It’s the city of Fyodor Dostoyevsky, Anna Akhmatova, Pyotr Ilich Tchaikovsky and Aleksandr Pushkin. It’s a magnificent expanse of rivers, canals and harbors spread across 40 islands – the “Venice of the North.”
While St. Petersburg was founded by Peter the Great, it was named for St. Peter and designed in the tradition of the great cities of Western Europe with long boulevards and grand public squares. From 1924 to 1991 in the Soviet era, the city on the Baltic Sea was known as Leningrad.
One of St. Petersburg’s finest hotels is also one of its best-located. The Belmond Grand Hotel Europe on the bustling Nevsky Prospect, St. Petersburg’s main street, is within easy walks of the Summer Garden, the State Russian Museum, the Hermitage Museum and the Church of the Savior on Spilled Blood.
The hotel is a bit of an artifact itself; constructed at the beginning of the 19th century, it features a neo-baroque facade and art nouveau designs. It houses Russia’s oldest continuously serving restaurant, L’Europe, and the Caviar Bar and Restaurant, offering 15 kinds of caviar and 35 varieties of vodka.
Just for Fun
A new public park was recently installed on New Holland, one of the city’s man-made islands. Visitors enjoy everything from public art and sporting events to concerts.
A gigantic flea market called Udelka sells it all: wares from the Soviet days, items from Turkey, vintage luggage, 1990s T-shirts, toys from yesteryear, authentic Soviet clothing, and parts from Russian cars built in 1960s and 1970s.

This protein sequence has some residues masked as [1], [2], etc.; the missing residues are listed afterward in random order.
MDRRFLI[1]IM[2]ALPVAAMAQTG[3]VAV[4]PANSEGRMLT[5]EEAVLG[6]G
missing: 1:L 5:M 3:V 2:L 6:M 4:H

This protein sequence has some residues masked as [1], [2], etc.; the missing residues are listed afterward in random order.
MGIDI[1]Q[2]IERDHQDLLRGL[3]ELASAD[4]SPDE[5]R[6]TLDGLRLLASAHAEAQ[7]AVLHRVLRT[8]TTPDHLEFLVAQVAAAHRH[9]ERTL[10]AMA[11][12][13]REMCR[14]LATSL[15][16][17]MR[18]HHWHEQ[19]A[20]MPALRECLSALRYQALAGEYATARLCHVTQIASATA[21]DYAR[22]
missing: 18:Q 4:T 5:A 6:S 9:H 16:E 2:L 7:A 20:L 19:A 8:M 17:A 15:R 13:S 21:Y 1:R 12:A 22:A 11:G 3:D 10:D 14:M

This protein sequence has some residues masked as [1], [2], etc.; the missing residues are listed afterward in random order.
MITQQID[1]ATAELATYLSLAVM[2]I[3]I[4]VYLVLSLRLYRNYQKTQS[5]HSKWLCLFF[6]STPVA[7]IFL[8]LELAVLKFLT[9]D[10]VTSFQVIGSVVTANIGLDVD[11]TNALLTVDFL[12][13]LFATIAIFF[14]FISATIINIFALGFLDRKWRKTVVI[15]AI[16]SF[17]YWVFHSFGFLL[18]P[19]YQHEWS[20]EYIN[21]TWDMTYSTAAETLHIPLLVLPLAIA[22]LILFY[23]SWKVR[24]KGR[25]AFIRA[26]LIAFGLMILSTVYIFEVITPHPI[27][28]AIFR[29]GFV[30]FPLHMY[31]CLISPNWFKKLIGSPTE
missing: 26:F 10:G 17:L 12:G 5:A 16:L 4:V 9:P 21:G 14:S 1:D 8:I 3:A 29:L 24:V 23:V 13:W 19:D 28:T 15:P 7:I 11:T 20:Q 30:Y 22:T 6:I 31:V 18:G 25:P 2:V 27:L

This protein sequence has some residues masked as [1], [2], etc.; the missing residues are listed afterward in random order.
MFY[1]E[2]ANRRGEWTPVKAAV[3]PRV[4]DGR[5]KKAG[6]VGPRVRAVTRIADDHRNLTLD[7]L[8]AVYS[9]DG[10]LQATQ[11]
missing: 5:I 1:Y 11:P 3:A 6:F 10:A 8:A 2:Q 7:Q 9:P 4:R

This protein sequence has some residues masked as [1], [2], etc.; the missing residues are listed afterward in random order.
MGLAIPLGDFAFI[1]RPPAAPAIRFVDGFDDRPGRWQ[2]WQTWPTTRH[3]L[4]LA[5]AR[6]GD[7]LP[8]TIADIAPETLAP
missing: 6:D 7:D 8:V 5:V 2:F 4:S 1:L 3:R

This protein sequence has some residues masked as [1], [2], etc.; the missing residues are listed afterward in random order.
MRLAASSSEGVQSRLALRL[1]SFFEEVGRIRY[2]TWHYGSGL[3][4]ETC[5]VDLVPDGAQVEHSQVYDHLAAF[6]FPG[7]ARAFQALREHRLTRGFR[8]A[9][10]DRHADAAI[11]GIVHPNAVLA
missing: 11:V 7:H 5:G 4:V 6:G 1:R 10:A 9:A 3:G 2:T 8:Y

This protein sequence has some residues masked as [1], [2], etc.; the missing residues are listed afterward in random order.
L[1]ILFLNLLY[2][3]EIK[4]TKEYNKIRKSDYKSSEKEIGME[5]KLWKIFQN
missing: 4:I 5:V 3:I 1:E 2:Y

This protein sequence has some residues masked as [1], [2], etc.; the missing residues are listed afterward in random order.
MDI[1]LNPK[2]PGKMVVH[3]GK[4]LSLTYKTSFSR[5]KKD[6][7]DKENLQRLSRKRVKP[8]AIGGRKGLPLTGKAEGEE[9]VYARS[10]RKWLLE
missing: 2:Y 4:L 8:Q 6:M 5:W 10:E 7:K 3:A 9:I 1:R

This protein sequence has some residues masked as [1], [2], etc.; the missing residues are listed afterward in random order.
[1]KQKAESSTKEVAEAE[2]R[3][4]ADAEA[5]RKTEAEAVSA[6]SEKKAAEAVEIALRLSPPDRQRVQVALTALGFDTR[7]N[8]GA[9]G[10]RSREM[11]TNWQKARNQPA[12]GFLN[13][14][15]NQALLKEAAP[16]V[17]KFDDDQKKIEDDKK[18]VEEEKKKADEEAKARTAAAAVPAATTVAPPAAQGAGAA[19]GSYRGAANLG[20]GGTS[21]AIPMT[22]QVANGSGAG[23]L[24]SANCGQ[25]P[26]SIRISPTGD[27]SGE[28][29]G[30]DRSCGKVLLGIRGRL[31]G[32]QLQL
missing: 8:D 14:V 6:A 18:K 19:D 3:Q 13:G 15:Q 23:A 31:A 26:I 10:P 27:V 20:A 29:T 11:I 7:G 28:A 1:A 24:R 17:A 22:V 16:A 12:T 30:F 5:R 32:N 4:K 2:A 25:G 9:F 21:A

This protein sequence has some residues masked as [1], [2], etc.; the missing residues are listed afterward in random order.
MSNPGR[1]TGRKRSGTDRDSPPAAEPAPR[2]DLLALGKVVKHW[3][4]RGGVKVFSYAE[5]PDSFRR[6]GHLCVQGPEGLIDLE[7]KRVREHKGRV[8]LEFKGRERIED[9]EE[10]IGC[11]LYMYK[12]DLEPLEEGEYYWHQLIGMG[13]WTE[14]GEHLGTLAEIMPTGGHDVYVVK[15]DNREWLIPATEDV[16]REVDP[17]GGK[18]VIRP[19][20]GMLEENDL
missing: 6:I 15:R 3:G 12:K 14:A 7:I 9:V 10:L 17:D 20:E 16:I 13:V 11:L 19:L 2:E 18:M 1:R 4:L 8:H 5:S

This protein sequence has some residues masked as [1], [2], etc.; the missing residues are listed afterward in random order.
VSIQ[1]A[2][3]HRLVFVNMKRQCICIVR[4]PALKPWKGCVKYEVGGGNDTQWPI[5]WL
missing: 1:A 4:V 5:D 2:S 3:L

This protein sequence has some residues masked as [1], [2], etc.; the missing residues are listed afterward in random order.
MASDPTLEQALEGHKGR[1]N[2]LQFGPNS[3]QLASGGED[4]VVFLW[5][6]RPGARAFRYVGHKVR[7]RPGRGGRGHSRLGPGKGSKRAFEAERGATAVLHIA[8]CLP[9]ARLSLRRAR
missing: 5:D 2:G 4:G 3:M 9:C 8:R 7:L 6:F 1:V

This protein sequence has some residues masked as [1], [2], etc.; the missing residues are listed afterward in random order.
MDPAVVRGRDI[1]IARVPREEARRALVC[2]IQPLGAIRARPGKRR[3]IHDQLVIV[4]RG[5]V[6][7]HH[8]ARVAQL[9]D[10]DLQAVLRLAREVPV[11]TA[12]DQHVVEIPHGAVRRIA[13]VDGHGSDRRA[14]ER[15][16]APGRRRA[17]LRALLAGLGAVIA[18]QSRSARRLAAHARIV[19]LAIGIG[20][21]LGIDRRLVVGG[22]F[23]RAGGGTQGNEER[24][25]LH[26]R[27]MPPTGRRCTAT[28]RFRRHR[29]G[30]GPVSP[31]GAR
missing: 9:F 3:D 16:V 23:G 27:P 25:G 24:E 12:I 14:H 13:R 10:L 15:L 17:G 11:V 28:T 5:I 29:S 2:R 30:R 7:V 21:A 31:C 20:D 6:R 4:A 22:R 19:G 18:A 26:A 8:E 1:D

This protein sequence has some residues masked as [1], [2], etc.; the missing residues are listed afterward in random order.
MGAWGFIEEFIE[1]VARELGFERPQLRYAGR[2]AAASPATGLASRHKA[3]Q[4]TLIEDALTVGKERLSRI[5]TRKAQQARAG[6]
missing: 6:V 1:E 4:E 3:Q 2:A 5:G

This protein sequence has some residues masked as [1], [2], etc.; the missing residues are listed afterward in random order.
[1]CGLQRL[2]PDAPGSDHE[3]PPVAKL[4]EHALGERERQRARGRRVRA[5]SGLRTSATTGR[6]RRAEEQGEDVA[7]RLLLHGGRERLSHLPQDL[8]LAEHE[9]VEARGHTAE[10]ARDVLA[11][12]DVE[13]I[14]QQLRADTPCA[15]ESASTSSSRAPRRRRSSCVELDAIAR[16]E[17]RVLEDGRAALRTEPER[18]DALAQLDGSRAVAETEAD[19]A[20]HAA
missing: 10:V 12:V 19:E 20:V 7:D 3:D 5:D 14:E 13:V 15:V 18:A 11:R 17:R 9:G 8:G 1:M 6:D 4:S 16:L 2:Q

Neighborhood bookshops – St. Petersburg has dozens – offer lots of titles and magazines while also serving as meeting places for thoughtful discussion. Plus, many serve coffee.
The live music scene is big. One popular, somewhat grungy venue is Slam City on Grazhdanskaya Street; it serves up U.S.-inspired garage rock. Other musical genres also flourish.
The 254-year-old Hermitage is one of the most interesting museums in the world. It was founded by Catherine the Great to exhibit her massive collection of paintings and classical antiquities. The compound comprises six buildings, including the Winter Palace, home of the czars for many years and open for tours. In 2014, a contemporary wing called the General Staff Building opened to rave reviews, particularly for its grand staircase and luminous glass ceiling.
St. Isaac’s Cathedral, completed in 1858 after 40 years of construction, remains a marvelous testament to neo-classical architecture. The building, which survived Nazi bombing during World War II, once served as a museum of atheism in Soviet days.
The State Russian Museum consists of the Mikhailovsky Palace, the Stroganov Palace, the Benois Wing, Saint Michael’s Castle and the Marble Palace. In all, it’s the largest collection of Russian fine art in St. Petersburg. Many pieces are exquisite gifts presented to czars and represent Russia’s many ethnicities.
The lavishly decorated, onion-domed Church of the Savior on Spilled Blood was built on the spot where Czar Alexander was assassinated in 1881. Refurbished in 1997, the building has ceilings and interior walls covered with more than 80,700 square feet of intricate mosaics.
More than 150 top-notch cultural offerings occur from late May to late July, when the sun never fully sets. The Stars of the White Nights features ballet, opera and classical music performances and concerts, plus added special events.